• Warm compresses or sitz baths
  • Local hygiene
  • Balanitis:
    • Antifungal:
      • Clotrimazole (Lotrimin) 1% BID
      • Nystatin (Mycostatin) BID-QID
      • Fluconazole: 150 mg PO single dose
  • Antibacterial:
    • Bacitracin QID
    • Neomycin-polymyxin B-bacitracin (Neosporin) QID
    • If cellulitis, cephalosporin or sulfa drug PO or parenteral:
      • Dermatitis: topical steroids QID
      • Zoon balanitis: topical steroids QID
  • Phimosis:
    • 0.05% fluticasone propionate daily for 4 to 8 weeks with gradual traction placed on foreskin (2)[B]
    • 1% pimecrolimus BID for 4 to 6 weeks. Not for use in children <2 years (3)[C].
  • Paraphimosis:
    • Manual reduction, if possible (should be done with the patient sedated). Place the middle and index fingers of both hands on the engorged skin proximal to the glans. Place both thumbs on glans and, with gentle pressure, push on the glans and pull on the foreskin to attempt reduction. If unsuccessful, a dorsal slit will be necessary, with eventual circumcision after the edema resolves.
  • Osmotic agents: granulated sugar placed on edematous tissue for several hours to reduce edema
  • Puncture technique: Multiple punctures of foreskin with a 21-gauge needle will allow edematous fluid to escape and thus allow reduction.
  • Dorsal slit; done by surgeon or urologist
  • BXO:
    • 0.05% betamethasone BID
    • 0.1% tacrolimus BID
Recurrent infections or development of meatal stenosis
  • Balanitis and phimosis: Consider circumcision as preventive measure.
  • For paraphimosis:
    • Represents a true surgical emergency to avoid necrosis of glans
    • Dorsal slit with delayed circumcision, if reduction is not possible
    • Operative exploration if the possibility of penile tourniquet syndrome cannot be eliminated. Hair removal cream can be applied if a hair is thought to be the cause of the tourniquet.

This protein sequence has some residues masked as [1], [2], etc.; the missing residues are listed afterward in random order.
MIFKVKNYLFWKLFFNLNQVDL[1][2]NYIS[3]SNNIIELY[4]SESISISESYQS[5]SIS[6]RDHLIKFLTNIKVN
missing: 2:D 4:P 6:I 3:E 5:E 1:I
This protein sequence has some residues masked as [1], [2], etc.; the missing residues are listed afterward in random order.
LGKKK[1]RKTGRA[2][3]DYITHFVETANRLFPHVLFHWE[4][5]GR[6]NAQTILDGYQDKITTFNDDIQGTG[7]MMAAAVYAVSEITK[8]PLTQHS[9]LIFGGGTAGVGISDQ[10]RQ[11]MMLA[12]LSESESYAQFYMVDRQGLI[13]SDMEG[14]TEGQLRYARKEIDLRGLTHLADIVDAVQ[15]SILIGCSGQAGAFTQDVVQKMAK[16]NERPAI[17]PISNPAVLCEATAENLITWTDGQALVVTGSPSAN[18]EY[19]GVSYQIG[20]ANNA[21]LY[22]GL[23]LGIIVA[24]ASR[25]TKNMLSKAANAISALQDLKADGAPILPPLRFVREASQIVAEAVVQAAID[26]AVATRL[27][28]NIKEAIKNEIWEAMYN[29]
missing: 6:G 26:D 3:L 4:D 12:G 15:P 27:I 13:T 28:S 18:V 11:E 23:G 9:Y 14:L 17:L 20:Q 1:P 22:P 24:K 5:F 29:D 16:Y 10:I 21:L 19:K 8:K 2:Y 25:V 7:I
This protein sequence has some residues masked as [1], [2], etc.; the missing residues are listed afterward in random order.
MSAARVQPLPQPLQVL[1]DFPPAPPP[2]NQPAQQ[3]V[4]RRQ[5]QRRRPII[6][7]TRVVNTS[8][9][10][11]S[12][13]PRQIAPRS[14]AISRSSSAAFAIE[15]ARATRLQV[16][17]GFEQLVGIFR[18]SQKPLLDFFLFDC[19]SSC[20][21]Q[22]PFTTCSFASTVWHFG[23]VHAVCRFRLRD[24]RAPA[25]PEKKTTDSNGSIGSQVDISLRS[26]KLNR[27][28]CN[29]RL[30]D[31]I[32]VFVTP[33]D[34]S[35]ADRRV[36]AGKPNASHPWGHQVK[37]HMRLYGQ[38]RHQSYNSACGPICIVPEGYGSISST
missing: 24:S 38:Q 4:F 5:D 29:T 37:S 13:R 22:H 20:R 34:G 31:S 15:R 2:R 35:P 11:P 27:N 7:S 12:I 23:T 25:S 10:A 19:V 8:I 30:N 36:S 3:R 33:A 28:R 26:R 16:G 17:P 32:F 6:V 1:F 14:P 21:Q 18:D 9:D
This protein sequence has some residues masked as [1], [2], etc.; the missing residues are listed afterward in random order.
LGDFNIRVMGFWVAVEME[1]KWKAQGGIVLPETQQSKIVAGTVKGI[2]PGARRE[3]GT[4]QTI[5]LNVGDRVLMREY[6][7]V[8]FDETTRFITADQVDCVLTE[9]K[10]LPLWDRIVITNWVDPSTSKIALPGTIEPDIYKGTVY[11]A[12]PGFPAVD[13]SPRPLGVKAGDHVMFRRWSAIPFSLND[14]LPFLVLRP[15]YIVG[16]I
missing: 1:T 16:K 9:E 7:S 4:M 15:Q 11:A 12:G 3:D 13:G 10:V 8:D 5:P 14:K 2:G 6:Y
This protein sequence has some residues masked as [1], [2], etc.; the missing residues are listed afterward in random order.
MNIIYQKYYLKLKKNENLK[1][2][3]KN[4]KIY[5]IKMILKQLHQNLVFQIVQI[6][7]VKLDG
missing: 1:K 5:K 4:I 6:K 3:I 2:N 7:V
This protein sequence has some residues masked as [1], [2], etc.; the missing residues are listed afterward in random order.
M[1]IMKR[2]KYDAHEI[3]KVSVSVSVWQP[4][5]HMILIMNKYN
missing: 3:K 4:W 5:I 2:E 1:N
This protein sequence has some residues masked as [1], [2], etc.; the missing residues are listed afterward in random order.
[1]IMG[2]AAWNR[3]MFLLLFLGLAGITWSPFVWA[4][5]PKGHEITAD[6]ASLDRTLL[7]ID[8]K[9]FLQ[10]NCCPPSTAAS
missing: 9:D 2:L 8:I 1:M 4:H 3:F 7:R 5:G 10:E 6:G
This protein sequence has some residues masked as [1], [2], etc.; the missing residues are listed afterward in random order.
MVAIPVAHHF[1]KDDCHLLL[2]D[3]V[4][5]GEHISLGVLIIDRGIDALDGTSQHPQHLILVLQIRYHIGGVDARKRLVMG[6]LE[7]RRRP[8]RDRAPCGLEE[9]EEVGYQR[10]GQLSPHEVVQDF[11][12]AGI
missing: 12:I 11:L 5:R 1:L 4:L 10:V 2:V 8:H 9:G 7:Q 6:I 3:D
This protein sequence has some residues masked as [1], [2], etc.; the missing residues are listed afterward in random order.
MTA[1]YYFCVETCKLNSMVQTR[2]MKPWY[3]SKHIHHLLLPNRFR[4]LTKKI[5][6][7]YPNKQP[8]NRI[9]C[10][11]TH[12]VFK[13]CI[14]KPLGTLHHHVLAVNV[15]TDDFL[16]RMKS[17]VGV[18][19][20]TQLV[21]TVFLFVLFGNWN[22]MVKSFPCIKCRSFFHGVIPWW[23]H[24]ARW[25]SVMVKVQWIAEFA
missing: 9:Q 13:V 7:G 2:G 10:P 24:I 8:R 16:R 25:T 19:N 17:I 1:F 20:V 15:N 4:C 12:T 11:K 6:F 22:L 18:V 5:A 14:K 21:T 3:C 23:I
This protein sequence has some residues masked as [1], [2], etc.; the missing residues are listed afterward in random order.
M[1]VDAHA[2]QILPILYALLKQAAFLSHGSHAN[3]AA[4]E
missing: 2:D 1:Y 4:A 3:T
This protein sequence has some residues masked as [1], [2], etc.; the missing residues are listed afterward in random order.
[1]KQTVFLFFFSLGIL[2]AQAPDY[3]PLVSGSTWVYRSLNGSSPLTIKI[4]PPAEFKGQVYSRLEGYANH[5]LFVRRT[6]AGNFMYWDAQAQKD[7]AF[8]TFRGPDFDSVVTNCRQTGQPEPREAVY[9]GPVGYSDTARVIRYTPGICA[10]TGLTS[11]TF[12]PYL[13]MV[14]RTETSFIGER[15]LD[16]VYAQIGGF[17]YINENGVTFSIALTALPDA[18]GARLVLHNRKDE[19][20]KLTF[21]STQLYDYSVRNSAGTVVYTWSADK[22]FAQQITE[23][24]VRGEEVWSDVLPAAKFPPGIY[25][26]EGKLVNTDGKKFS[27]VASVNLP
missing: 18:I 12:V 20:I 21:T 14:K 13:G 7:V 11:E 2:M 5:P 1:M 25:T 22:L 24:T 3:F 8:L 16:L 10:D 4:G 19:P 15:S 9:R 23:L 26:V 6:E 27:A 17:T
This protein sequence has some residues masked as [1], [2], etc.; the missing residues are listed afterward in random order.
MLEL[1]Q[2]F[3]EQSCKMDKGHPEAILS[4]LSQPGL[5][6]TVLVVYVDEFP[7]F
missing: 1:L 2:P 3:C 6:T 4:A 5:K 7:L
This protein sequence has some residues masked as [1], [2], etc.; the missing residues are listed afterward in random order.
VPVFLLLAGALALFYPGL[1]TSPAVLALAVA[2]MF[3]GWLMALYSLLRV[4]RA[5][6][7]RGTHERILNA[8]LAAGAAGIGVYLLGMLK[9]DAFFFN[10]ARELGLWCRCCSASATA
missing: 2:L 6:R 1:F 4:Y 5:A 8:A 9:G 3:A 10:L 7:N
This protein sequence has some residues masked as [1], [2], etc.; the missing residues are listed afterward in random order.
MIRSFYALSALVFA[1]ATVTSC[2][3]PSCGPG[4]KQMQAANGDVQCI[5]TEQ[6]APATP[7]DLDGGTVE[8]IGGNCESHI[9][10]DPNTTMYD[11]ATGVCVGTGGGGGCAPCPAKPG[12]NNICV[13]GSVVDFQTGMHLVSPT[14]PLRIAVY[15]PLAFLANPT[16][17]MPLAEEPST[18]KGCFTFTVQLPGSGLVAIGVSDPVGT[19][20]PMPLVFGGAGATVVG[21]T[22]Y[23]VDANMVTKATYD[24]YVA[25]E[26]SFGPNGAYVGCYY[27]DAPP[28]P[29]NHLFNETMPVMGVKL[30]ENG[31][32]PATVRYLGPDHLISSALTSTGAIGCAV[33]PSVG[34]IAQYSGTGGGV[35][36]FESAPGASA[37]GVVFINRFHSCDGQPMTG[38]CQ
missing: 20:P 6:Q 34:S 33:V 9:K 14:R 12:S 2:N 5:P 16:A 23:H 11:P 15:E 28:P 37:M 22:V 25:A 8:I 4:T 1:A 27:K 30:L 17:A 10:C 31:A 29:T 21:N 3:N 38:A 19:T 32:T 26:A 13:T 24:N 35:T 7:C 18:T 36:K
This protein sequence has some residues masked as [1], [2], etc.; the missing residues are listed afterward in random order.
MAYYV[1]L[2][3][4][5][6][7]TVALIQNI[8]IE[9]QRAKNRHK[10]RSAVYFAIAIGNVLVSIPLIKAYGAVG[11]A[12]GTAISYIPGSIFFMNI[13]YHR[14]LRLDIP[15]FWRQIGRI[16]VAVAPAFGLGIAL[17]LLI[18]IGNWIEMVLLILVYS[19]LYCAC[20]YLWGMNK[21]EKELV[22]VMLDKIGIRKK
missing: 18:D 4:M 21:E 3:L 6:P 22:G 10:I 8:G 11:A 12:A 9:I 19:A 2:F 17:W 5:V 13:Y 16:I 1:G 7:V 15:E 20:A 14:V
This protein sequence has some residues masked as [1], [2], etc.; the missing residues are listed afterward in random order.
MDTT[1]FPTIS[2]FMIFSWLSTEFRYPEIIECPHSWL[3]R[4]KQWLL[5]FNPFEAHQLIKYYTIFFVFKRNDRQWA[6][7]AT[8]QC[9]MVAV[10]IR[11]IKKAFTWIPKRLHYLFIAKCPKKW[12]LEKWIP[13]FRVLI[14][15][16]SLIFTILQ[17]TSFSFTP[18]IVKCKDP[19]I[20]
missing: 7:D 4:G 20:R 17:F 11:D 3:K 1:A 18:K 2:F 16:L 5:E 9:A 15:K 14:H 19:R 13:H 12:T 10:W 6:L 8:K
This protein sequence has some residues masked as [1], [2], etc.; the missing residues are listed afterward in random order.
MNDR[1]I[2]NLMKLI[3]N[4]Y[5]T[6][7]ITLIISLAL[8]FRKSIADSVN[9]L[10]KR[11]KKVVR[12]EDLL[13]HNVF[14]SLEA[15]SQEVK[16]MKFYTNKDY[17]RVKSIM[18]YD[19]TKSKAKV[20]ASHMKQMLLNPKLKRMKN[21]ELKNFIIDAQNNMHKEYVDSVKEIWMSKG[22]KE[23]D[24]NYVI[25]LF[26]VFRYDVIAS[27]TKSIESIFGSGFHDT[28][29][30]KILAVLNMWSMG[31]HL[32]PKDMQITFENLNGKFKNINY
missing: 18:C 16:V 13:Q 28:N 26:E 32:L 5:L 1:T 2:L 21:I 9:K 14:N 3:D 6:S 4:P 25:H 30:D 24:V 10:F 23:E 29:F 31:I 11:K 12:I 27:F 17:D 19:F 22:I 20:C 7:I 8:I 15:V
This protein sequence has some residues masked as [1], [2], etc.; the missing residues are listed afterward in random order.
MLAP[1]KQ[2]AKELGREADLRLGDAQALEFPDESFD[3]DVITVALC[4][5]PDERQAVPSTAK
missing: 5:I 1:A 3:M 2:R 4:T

Admission Criteria/Initial Stabilization
  • Uncontrolled diabetes
  • Sepsis
Appropriate hygiene if condom catheters are used
Discharge Criteria
Resolution of problem
Patient Monitoring
  • Every 1 to 2 weeks until etiology has been established
  • Persistent balanitis may require biopsy to rule out malignancy or BXO.
  • Evaluation for resolution of phimosis
Weight reduction, if obese
  • Need for appropriate hygiene
  • Appropriate foreskin care
  • Avoidance of known allergens
  • No sexual activity for 2 to 3 weeks after circumcision
Should resolve with appropriate treatment
1. Oster J. Further fate of the foreskin. Incidence of preputial adhesions, phimosis, and smegma among Danish schoolboys. Arch Dis Child. 1968;43(228):200-203.
2. Zavras N, Christianakis E, Mpourikas D, et al. Conservative treatment of phimosis with fluticasone proprionate 0.05%: a clinical study in 1185 boys. J Pediatr Urol. 2009;5(3):181-185.
3. Georgala S, Gregoriou S, Georgala C, et al. Pimecrolimus 1% cream in non-specific inflammatory recurrent balanitis. Dermatology. 2007;215(3):209-212.
Additional Reading
  • Kiss A, Csontai A, Pirót L, et al. The response of balanitis xerotica obliterans to local steroid application compared with placebo in children. J Urol. 2001;165(1):219-220.
  • Palmer LS, Palmer JS. The efficacy of topical betamethasone for treating phimosis: a comparison of two treatment regimens. Urology. 2008;72(1):68-71.
  • Pandher BS, Rustin MH, Kaisary AV. Treatment of balanitis xerotica obliterans with topical tacrolimus. J Urol. 2003;170(3):923.
  • Stary A, Soeltz-Szoets J, Ziegler C, et al. Comparison of the efficacy and safety of oral fluconazole and topical clotrimazole in patients with candida balanitis. Genitourin Med. 1996;72(2):98-102.
See Also
Reactive Arthritis (Reiter Syndrome)
  • N48.1 Balanitis
  • N47.1 Phimosis
  • N48.0 Leukoplakia of penis
Clinical Pearls
  • Balanitis is an inflammation of the glans penis. Posthitis is an inflammation of the foreskin. BXO is lichen sclerosus of the glans penis.
  • With recurrent infections and a plaque, a biopsy should be done to rule out BXO or malignancy.
  • If there is a true phimosis that interferes with appropriate hygiene, treat the phimosis with steroids or circumcision to help with hygiene.